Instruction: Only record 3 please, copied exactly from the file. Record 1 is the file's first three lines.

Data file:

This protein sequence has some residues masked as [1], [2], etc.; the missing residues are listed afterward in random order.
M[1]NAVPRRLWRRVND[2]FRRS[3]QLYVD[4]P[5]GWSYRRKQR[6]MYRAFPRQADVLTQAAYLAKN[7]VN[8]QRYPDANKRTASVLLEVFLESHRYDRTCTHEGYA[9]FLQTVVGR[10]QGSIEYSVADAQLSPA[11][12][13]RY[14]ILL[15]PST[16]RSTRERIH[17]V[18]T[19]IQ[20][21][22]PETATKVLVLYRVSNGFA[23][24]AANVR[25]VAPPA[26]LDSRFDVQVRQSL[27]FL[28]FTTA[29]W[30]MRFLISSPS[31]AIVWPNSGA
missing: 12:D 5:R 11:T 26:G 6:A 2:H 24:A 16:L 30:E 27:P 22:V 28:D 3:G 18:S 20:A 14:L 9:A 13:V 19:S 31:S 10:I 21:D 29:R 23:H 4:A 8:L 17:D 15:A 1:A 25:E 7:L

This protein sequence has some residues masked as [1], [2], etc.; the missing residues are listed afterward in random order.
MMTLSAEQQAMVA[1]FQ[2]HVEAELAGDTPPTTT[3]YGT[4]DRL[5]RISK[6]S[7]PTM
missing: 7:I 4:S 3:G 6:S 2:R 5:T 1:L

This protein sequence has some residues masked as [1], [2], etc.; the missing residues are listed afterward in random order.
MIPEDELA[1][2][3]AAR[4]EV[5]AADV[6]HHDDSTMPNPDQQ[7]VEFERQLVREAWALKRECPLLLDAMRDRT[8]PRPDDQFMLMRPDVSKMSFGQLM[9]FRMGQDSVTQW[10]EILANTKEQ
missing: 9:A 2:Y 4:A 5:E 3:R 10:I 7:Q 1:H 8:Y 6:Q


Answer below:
This protein sequence has some residues masked as [1], [2], etc.; the missing residues are listed afterward in random order.
MIPEDELA[1][2][3]AAR[4]EV[5]AADV[6]HHDDSTMPNPDQQ[7]VEFERQLVREAWALKRECPLLLDAMRDRT[8]PRPDDQFMLMRPDVSKMSFGQLM[9]FRMGQDSVTQW[10]EILANTKEQ
missing: 9:A 2:Y 4:A 5:E 3:R 10:I 7:Q 1:H 8:Y 6:Q